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Faith Voices: Teaching Freedom – Rabbi Hillel Katzir

The Jewish Festival of Passover begins this Saturday evening, March 27, and lasts for eight days. During those days, Jews observing the Festival take part in a number of observances that are all part of the central theme of teaching the lessons of the holiday.

Even if you are not Jewish, and you don’t celebrate this Festival, the lessons are meaningful to us all:

  • It matters, to God and to all of us, that everyone in the world should be free: free from slavery (in any form), free from hunger, disease and oppression. On the first night of Passover, at the Seder, Jews tell the story of the Exodus from Egypt to highlight this lesson.
  • We must take advantage of every opportunity for freedom, for ourselves and for our fellow children of God. During the week of observance, Jews eat Matza (unleavened bread) instead of regular bread, to remind us that, if we have to take up an opportunity to increase freedom in the world instead of waiting for the leavened bread to rise, we must do so.
  • Everyone learns in different ways, and it is necessary that everyone learn the story of the Exodus to remind us of the above (and other) lessons. At the Seder, in telling the story of the Exodus, we tell it in at least four different ways; these four ways represent as many ways as are necessary to teach everyone that, until all human beings are free, we must continue to teach and to work toward that goal!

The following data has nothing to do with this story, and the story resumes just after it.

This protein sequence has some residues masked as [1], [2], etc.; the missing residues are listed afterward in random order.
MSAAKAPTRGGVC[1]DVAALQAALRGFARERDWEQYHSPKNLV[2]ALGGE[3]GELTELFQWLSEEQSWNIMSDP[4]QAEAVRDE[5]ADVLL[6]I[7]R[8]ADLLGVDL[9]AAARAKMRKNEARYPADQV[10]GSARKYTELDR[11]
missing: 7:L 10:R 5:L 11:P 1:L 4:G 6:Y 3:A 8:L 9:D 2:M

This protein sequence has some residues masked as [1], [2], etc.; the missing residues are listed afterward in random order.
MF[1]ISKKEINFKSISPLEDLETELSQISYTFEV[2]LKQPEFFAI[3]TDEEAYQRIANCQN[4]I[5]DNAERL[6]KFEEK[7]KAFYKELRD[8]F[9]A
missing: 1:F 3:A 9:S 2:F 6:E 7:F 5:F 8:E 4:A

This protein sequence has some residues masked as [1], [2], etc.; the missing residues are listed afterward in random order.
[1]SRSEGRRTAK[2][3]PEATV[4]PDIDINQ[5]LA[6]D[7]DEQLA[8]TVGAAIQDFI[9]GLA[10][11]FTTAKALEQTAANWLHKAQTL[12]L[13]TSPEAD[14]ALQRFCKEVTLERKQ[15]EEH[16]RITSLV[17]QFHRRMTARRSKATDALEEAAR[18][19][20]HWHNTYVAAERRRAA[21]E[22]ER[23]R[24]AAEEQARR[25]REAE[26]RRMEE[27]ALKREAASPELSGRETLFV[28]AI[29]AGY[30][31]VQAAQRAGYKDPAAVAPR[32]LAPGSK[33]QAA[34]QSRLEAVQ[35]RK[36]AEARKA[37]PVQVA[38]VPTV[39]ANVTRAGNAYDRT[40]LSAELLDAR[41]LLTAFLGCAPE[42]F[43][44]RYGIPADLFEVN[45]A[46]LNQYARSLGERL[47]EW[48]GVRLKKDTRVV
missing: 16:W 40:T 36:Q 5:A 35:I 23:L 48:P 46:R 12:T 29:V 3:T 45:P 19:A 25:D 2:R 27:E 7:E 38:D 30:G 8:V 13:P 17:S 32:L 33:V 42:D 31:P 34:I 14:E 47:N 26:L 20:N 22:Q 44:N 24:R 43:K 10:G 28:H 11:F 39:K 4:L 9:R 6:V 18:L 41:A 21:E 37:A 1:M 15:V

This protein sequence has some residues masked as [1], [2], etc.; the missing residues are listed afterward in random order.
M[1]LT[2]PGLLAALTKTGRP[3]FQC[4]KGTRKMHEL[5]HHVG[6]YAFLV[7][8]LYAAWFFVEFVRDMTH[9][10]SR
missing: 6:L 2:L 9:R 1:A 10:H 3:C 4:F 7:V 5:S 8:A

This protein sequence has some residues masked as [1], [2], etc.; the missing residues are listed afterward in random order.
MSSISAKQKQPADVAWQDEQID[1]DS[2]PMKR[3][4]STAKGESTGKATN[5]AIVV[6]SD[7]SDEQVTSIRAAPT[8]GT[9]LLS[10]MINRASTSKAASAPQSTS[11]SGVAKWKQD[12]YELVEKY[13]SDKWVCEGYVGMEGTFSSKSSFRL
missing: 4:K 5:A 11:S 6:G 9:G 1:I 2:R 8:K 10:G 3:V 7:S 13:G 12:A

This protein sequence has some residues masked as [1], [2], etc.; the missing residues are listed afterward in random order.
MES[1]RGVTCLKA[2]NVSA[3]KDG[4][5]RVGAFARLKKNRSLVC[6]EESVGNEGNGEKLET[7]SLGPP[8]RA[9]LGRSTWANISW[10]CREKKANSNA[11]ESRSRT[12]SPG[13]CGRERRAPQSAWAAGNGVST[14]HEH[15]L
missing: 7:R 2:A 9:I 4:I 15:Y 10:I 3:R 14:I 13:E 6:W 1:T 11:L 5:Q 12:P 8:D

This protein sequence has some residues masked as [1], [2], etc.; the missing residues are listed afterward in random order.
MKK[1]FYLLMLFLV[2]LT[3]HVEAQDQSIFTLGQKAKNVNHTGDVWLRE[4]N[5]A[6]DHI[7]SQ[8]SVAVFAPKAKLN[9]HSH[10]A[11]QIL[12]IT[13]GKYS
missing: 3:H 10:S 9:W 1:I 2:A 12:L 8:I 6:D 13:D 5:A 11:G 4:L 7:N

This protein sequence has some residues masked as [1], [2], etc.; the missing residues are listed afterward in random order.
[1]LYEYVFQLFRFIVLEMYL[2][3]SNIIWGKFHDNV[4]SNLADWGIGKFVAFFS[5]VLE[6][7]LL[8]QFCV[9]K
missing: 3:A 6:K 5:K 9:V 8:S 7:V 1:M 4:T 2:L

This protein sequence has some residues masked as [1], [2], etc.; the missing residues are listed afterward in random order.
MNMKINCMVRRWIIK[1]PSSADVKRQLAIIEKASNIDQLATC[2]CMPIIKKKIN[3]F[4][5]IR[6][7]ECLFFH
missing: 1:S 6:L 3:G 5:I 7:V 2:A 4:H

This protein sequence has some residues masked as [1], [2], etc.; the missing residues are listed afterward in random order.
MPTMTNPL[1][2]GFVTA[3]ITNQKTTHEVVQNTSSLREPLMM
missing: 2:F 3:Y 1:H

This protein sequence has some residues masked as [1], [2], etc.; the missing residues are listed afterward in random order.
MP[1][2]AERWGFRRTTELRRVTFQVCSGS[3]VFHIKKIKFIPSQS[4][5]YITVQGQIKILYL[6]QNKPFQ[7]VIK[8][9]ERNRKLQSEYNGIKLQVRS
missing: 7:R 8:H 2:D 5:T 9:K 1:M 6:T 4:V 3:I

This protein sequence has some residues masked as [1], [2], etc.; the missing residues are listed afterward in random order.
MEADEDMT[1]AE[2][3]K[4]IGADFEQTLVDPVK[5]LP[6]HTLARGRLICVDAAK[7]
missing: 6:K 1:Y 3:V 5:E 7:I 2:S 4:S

Let us wish each other:

  • To Jews, a happy and meaningful Passover;
  • To Christians, a happy and blessed Easter next week;
  • To Muslims, a blessed and meaningful Ramadan Mubarak next month;
  • And to us all, a happy and meaningful continuation of our joint project of working together, each in our own way, until everyone is free!

Rabbi Hillel Katzir, Northern Colorado Faith Leaders Caucus

1 thought on “Faith Voices: Teaching Freedom – Rabbi Hillel Katzir”

  1. Linda Tampa-Attanas

    Dear Rabbi Katzir

    Greetings from Maine from one of your former students at BTS

    You have been on my mind and I wanted to reach out and say hello
    It was an honor learning from you
    Spending time with you

    In case you forgot who I was, I was the student who wanted to write about Alfred Kantor
    I may have mentioned him to you once or twice
    I loved him so

    Be well dear Rabbi
    Thank you for being my Rabbi, if only for a semester
    Sending love and peace from the frozen north country fair

    Linda Tampa-Attanas

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